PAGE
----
Christie’s has announced its top lot up for auction in the New York session of its global “ONE” 20th century art sale on July 10. Barnett Newman’s Onement V (1948) is valued with an estimate of $30 million–$40 million.
Standing at five feet by three feet, the work features a deep blue canvas divided down the middle with a “zip” in a contrasting tone. Newman began using that motif in the 1940s, and it appears in many of his most valuable works. From an original series of six completed by the artist, Onement V is one of two examples from the series still held in private hands. The remaining four works reside in various museum collections, including the Museum of Modern Art, Hartford’s Wadsworth Atheneum Museum of Art, and the Allen Memorial Art Museum in Oberlin.
The painting has changed hands several times. It passed from the New York collection of Harriet and Hester Diamond to the artist’s wife Annalee Newman before prominent Pennsylvania collector David Pincus acquired the work in 1988. The work last came to auction in a Christie’s contemporary sale in New York in May 2012, where it sold to the current consignor for $22.5 million, besting its pre-sale estimate of $10 million–$15 million. The work is coming to the market without a guarantee.
“It is particularly fitting that this work was created at such a dramatic cross roads in American history,” said Ana Maria Celis, Head of Christie’s “ONE” sale in New York, noting that the work hails from “a time when artists were striving to free themselves from traditional notions of art that had been established by previous generations.”
The piece has been widely exhibited, and was first showcased publicly at Tokyo’s Kimura gallery in 1959, alongside works by Robert Motherwell, and Mark Rothko. In 1972 it was featured in the artist’s traveling solo survey at the Museum of Modern Art. It also figured in the Los Angeles County Museum of Art’s 1987 exhibition “The Spiritual in Art: Abstract Painting 1890–1985,” and was shown at the Museum of Contemporary Art Chicago in 1996. By 2002, the work was on long-term loan from the Pincus collection at the Philadelphia Museum of Art.
Another work from the series and the only other example held privately, the 1953 work Onement VI, was sold by Microsoft cofounder Paul Allen in 2013 at a Sotheby’s contemporary evening sale, where it went for $43.8 million, meeting its high estimate between $30 million–$40 million. The 2013 sale established the second-highest price paid for a Newman work, under Black Fire I (1961), which sold in a Christie’s New York evening sale for $84 million just a year later, in 2014. That work far surpassed its high estimate of $50 million and came to the market after being in a private collection since 1975.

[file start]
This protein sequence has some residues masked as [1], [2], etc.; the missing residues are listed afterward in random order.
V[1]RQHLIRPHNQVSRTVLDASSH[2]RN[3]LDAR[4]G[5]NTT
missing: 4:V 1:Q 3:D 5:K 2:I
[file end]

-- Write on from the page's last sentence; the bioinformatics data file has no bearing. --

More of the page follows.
The most highly valued Newman works sold between 2013 and 2014. “The market for Newman is driven by the increased rarity of them,” Celis said in an interview. “Nearly every time a significant work has come to market over the last decade, the result eclipses the estimate and continues to shift the market.”
Celis said that despite the painting coming up for sale being smaller than the comparable one auctioned in 2013, the house expects it to sell at the high end of its estimate because of its historical value. “In fact, that painting is now publicly shown at the Fondazione Prada, which makes Onement V the only one not in a foundation or institution from this historical and breakthrough body of work,” Celis said. She also confirmed the deal around the work was in process with the seller before the shutdown, but that the work was officially consigned to go up in the new hybrid sale only recently.
Abstract Expressionism has long dominated the market at top auction houses. Along with Mark Rothko and Clyfford Still, Newman ranks among the most expensive artists associated with the movement. Like his contemporaries, Newman’s philosophical fixations drove his painting. Throughout his career, Newman called for the transcendental in modern art. Newman, who also penned theoretical texts, published a seminal essay titled “The Sublime is Now” in 1948, the same year the work on offer was completed.
In past decades, museum-level works have spiked recovery after market downturns. As the highest-priced lot in the offerings coming to Christie’s global “ONE” auction in July, the Newman sale will be an initial test of the market after the coronavirus pandemic forces a month-long live-sale hiatus.